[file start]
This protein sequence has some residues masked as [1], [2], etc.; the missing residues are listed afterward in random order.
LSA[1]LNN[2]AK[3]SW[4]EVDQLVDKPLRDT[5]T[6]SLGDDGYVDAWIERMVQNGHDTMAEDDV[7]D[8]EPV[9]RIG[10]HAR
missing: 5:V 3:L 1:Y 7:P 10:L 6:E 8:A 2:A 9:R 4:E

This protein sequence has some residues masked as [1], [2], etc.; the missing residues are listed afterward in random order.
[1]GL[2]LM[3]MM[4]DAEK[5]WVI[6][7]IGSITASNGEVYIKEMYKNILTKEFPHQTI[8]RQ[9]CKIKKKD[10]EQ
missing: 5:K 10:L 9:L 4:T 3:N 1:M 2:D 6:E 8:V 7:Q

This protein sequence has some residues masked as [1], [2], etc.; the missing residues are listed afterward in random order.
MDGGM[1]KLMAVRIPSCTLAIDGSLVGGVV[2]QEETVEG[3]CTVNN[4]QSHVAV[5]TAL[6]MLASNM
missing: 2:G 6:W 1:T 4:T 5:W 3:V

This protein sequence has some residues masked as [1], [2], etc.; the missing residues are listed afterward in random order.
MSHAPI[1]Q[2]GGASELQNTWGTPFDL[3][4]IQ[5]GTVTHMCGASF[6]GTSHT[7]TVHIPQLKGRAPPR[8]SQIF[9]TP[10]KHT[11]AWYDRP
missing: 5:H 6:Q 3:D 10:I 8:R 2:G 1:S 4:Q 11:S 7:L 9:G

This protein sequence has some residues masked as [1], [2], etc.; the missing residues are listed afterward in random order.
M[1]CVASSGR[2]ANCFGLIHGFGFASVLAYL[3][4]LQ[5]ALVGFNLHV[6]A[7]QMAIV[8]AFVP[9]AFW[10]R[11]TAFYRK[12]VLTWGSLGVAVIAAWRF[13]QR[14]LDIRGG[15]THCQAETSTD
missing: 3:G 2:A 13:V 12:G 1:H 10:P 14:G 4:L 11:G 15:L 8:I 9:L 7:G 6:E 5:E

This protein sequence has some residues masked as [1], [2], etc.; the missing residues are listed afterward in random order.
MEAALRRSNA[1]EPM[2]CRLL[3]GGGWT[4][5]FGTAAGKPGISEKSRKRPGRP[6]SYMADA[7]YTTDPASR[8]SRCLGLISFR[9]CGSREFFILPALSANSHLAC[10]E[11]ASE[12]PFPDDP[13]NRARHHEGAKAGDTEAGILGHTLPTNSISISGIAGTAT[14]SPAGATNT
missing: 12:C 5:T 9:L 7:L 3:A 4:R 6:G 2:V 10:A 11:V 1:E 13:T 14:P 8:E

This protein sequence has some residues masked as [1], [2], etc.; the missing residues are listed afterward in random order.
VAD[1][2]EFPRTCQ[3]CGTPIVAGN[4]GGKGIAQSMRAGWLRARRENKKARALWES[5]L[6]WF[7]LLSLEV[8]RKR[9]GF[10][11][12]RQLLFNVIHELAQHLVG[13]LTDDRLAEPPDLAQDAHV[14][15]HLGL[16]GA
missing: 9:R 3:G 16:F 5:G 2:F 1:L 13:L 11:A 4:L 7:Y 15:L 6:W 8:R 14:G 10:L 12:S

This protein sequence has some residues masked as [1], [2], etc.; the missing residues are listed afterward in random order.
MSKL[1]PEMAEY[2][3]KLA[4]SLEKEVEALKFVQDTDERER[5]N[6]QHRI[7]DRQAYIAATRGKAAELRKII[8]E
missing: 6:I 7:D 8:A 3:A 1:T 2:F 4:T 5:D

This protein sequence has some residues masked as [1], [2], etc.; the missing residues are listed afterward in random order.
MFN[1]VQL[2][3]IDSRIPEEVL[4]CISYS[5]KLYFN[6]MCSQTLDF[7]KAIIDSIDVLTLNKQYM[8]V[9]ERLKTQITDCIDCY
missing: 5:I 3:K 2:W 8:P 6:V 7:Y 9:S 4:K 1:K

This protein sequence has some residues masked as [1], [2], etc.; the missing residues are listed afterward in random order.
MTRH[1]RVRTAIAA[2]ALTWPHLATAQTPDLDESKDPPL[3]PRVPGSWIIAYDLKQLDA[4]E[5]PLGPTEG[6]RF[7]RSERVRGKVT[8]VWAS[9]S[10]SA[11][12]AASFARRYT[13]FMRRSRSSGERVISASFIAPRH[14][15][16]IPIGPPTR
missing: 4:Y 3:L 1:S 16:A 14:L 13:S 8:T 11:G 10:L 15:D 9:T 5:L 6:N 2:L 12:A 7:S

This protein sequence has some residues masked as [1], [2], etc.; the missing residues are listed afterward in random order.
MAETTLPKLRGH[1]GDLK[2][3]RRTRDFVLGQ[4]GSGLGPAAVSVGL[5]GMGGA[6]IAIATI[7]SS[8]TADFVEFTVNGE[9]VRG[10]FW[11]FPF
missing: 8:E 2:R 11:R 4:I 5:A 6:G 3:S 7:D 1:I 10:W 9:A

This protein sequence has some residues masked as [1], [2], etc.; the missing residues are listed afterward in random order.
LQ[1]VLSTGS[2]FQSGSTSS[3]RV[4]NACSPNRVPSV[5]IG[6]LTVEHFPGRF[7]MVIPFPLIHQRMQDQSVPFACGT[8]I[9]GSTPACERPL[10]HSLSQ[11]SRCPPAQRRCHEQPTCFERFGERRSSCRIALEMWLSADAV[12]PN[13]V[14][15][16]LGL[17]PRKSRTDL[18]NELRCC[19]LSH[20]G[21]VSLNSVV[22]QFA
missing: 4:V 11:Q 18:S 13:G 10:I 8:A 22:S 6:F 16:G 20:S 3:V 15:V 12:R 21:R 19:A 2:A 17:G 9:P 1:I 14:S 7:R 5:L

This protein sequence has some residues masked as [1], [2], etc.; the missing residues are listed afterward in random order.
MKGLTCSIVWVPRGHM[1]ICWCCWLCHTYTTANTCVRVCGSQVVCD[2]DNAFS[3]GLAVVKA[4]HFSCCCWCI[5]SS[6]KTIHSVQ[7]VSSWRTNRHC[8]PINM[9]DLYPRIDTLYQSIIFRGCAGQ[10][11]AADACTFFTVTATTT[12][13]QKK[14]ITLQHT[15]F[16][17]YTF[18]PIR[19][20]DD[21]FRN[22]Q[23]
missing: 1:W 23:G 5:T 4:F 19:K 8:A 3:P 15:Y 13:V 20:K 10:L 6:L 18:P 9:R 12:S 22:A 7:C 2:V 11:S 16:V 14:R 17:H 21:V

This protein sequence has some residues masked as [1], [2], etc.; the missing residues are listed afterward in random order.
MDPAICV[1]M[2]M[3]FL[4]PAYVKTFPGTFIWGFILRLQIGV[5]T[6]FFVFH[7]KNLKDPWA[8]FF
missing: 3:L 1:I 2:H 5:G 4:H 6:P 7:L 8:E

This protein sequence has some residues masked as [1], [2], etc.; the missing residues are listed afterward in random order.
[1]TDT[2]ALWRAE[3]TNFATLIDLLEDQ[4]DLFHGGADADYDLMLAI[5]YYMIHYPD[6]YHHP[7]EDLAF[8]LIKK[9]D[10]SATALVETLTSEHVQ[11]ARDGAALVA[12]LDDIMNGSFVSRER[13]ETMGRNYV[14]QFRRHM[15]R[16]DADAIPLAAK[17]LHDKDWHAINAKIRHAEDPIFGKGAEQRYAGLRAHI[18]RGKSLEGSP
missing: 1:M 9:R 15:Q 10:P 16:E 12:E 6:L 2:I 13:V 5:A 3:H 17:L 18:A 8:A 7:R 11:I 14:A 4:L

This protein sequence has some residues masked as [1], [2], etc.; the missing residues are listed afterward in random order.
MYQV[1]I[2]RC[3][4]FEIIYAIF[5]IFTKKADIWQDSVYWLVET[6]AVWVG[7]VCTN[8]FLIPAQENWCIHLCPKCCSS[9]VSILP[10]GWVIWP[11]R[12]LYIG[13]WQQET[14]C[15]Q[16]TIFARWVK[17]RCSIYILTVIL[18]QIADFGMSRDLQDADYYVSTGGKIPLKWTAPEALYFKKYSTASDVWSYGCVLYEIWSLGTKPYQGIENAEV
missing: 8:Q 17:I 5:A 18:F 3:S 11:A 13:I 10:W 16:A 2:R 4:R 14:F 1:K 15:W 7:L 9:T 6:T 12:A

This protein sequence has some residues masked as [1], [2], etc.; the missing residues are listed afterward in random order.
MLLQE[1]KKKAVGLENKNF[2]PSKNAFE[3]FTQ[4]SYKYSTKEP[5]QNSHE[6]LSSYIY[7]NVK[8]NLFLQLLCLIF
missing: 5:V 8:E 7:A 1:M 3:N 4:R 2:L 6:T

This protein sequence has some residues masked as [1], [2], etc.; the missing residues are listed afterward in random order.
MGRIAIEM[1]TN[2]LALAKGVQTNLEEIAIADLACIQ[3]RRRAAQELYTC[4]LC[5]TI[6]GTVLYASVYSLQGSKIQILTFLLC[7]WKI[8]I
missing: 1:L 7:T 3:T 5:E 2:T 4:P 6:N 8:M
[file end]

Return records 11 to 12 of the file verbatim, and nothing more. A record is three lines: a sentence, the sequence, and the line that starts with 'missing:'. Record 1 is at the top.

This protein sequence has some residues masked as [1], [2], etc.; the missing residues are listed afterward in random order.
MAETTLPKLRGH[1]GDLK[2][3]RRTRDFVLGQ[4]GSGLGPAAVSVGL[5]GMGGA[6]IAIATI[7]SS[8]TADFVEFTVNGE[9]VRG[10]FW[11]FPF
missing: 8:E 2:R 11:R 4:I 5:A 6:G 3:S 7:D 1:I 10:W 9:A

This protein sequence has some residues masked as [1], [2], etc.; the missing residues are listed afterward in random order.
LQ[1]VLSTGS[2]FQSGSTSS[3]RV[4]NACSPNRVPSV[5]IG[6]LTVEHFPGRF[7]MVIPFPLIHQRMQDQSVPFACGT[8]I[9]GSTPACERPL[10]HSLSQ[11]SRCPPAQRRCHEQPTCFERFGERRSSCRIALEMWLSADAV[12]PN[13]V[14][15][16]LGL[17]PRKSRTDL[18]NELRCC[19]LSH[20]G[21]VSLNSVV[22]QFA
missing: 4:V 11:Q 18:S 13:G 10:I 8:A 22:S 6:F 16:G 20:S 3:V 15:V 12:R 21:R 19:A 2:A 17:G 9:P 1:I 14:S 7:R 5:L